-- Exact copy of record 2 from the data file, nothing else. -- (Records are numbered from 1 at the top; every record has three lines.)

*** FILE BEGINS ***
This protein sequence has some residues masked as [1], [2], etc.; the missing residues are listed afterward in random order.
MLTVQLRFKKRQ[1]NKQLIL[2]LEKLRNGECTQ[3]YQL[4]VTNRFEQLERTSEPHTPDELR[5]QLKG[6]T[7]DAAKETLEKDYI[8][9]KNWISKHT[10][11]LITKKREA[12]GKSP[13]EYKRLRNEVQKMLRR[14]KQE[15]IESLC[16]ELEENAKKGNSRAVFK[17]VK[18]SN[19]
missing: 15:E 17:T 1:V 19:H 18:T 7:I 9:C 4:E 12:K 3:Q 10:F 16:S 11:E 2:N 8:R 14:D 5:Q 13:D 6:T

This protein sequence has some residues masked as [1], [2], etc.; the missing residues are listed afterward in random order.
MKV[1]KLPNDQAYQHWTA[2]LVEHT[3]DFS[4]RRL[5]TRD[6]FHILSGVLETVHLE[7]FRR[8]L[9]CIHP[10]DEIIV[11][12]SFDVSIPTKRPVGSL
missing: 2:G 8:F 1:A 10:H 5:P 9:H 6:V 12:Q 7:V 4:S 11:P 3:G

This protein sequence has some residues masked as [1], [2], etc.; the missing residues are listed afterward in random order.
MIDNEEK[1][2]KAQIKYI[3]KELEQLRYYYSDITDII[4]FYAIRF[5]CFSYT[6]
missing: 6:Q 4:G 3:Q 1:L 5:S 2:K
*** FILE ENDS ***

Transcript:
This protein sequence has some residues masked as [1], [2], etc.; the missing residues are listed afterward in random order.
MKV[1]KLPNDQAYQHWTA[2]LVEHT[3]DFS[4]RRL[5]TRD[6]FHILSGVLETVHLE[7]FRR[8]L[9]CIHP[10]DEIIV[11][12]SFDVSIPTKRPVGSL
missing: 2:G 8:F 1:A 10:H 5:P 9:H 6:V 12:Q 7:V 4:S 11:P 3:G